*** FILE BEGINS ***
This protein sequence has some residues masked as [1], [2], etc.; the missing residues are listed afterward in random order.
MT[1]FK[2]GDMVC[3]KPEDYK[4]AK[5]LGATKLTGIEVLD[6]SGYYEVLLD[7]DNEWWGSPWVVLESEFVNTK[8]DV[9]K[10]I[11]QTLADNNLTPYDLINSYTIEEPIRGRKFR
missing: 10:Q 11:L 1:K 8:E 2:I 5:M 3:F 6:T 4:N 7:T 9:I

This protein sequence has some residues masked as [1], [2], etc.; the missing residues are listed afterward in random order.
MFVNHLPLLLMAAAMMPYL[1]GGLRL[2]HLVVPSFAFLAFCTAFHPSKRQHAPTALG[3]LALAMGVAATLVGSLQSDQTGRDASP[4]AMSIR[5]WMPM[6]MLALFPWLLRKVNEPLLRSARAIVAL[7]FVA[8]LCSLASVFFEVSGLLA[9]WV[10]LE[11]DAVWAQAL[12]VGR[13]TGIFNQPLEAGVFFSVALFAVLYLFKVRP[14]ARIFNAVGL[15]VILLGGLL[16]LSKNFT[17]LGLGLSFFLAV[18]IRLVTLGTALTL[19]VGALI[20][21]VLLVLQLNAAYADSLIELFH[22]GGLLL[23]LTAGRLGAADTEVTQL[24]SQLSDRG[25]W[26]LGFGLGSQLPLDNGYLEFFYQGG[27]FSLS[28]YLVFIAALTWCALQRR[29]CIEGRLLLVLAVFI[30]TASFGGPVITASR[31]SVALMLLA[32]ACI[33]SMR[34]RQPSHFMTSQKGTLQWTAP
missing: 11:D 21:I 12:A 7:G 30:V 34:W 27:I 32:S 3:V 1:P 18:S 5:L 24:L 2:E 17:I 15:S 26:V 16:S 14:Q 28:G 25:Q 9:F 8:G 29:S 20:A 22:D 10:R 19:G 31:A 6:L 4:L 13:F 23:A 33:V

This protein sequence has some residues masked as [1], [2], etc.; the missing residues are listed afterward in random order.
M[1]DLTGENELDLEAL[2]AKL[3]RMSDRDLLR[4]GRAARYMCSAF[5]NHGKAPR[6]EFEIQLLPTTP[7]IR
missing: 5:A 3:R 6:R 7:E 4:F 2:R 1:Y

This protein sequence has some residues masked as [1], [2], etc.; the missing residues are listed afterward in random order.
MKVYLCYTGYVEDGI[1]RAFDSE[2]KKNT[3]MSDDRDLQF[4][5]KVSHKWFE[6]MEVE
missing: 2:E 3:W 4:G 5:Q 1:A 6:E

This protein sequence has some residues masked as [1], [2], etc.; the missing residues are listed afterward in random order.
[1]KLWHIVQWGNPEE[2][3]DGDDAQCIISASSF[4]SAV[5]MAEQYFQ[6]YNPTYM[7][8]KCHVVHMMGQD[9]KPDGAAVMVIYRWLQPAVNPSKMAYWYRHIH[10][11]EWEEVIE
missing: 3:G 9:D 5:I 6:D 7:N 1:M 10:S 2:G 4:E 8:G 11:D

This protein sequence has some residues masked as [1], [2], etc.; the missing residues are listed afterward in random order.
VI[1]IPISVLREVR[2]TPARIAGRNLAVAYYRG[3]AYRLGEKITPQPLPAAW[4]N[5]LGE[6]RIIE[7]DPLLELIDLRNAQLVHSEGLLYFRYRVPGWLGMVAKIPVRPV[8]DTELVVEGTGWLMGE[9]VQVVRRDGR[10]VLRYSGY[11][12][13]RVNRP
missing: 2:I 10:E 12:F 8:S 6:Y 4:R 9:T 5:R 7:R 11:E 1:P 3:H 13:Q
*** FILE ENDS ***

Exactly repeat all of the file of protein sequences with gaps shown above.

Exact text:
This protein sequence has some residues masked as [1], [2], etc.; the missing residues are listed afterward in random order.
MT[1]FK[2]GDMVC[3]KPEDYK[4]AK[5]LGATKLTGIEVLD[6]SGYYEVLLD[7]DNEWWGSPWVVLESEFVNTK[8]DV[9]K[10]I[11]QTLADNNLTPYDLINSYTIEEPIRGRKFR
missing: 10:Q 11:L 1:K 8:E 2:I 5:M 3:F 6:T 4:N 7:T 9:I

This protein sequence has some residues masked as [1], [2], etc.; the missing residues are listed afterward in random order.
MFVNHLPLLLMAAAMMPYL[1]GGLRL[2]HLVVPSFAFLAFCTAFHPSKRQHAPTALG[3]LALAMGVAATLVGSLQSDQTGRDASP[4]AMSIR[5]WMPM[6]MLALFPWLLRKVNEPLLRSARAIVAL[7]FVA[8]LCSLASVFFEVSGLLA[9]WV[10]LE[11]DAVWAQAL[12]VGR[13]TGIFNQPLEAGVFFSVALFAVLYLFKVRP[14]ARIFNAVGL[15]VILLGGLL[16]LSKNFT[17]LGLGLSFFLAV[18]IRLVTLGTALTL[19]VGALI[20][21]VLLVLQLNAAYADSLIELFH[22]GGLLL[23]LTAGRLGAADTEVTQL[24]SQLSDRG[25]W[26]LGFGLGSQLPLDNGYLEFFYQGG[27]FSLS[28]YLVFIAALTWCALQRR[29]CIEGRLLLVLAVFI[30]TASFGGPVITASR[31]SVALMLLA[32]ACI[33]SMR[34]RQPSHFMTSQKGTLQWTAP
missing: 11:D 21:I 12:A 7:G 30:V 34:W 27:I 32:S 3:V 1:P 18:S 5:L 24:L 2:E 17:I 15:S 26:V 16:S 14:Q 28:G 25:Q 9:F 8:G 29:S 20:A 22:D 10:R 19:G 31:A 6:L 4:L 13:F 23:A 33:V

This protein sequence has some residues masked as [1], [2], etc.; the missing residues are listed afterward in random order.
M[1]DLTGENELDLEAL[2]AKL[3]RMSDRDLLR[4]GRAARYMCSAF[5]NHGKAPR[6]EFEIQLLPTTP[7]IR
missing: 5:A 3:R 6:R 7:E 4:F 2:R 1:Y

This protein sequence has some residues masked as [1], [2], etc.; the missing residues are listed afterward in random order.
MKVYLCYTGYVEDGI[1]RAFDSE[2]KKNT[3]MSDDRDLQF[4][5]KVSHKWFE[6]MEVE
missing: 2:E 3:W 4:G 5:Q 1:A 6:E

This protein sequence has some residues masked as [1], [2], etc.; the missing residues are listed afterward in random order.
[1]KLWHIVQWGNPEE[2][3]DGDDAQCIISASSF[4]SAV[5]MAEQYFQ[6]YNPTYM[7][8]KCHVVHMMGQD[9]KPDGAAVMVIYRWLQPAVNPSKMAYWYRHIH[10][11]EWEEVIE
missing: 3:G 9:D 5:I 6:D 7:N 1:M 10:S 2:G 4:E 8:G 11:D

This protein sequence has some residues masked as [1], [2], etc.; the missing residues are listed afterward in random order.
VI[1]IPISVLREVR[2]TPARIAGRNLAVAYYRG[3]AYRLGEKITPQPLPAAW[4]N[5]LGE[6]RIIE[7]DPLLELIDLRNAQLVHSEGLLYFRYRVPGWLGMVAKIPVRPV[8]DTELVVEGTGWLMGE[9]VQVVRRDGR[10]VLRYSGY[11][12][13]RVNRP
missing: 2:I 10:E 12:F 8:S 6:Y 4:R 9:T 5:R 7:R 11:E 1:P 3:H 13:Q